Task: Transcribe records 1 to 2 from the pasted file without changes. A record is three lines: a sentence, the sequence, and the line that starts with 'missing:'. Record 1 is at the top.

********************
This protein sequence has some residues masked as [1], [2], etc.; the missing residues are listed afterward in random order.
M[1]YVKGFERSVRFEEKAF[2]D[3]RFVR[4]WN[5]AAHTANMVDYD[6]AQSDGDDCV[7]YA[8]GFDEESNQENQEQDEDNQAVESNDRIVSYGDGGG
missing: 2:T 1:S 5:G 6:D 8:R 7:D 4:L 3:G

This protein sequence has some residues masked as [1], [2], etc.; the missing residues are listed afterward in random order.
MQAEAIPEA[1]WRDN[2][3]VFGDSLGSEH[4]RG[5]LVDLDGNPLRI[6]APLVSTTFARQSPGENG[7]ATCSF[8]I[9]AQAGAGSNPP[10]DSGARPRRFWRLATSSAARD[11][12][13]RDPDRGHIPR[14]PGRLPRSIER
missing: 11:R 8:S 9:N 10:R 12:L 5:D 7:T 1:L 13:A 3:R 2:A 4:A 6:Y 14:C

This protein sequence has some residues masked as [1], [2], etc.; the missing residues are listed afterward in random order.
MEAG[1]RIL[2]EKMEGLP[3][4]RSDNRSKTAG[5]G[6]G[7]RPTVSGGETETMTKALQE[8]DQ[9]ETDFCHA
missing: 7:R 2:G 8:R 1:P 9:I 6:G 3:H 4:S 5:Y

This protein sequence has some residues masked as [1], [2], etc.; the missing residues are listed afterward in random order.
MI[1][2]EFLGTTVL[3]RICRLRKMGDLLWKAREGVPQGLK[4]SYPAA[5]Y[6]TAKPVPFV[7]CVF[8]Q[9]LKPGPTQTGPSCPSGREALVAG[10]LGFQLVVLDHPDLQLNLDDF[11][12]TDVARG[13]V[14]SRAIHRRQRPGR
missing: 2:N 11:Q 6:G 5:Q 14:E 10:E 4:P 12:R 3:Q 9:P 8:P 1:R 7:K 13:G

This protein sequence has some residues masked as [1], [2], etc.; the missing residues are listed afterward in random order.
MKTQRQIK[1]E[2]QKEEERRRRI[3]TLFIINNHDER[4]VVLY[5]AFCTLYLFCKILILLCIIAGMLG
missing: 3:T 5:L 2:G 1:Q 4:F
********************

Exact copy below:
This protein sequence has some residues masked as [1], [2], etc.; the missing residues are listed afterward in random order.
M[1]YVKGFERSVRFEEKAF[2]D[3]RFVR[4]WN[5]AAHTANMVDYD[6]AQSDGDDCV[7]YA[8]GFDEESNQENQEQDEDNQAVESNDRIVSYGDGGG
missing: 2:T 1:S 5:G 6:D 8:R 7:D 4:L 3:G

This protein sequence has some residues masked as [1], [2], etc.; the missing residues are listed afterward in random order.
MQAEAIPEA[1]WRDN[2][3]VFGDSLGSEH[4]RG[5]LVDLDGNPLRI[6]APLVSTTFARQSPGENG[7]ATCSF[8]I[9]AQAGAGSNPP[10]DSGARPRRFWRLATSSAARD[11][12][13]RDPDRGHIPR[14]PGRLPRSIER
missing: 11:R 8:S 9:N 10:R 12:L 5:D 7:T 1:L 13:A 3:R 2:A 4:A 6:Y 14:C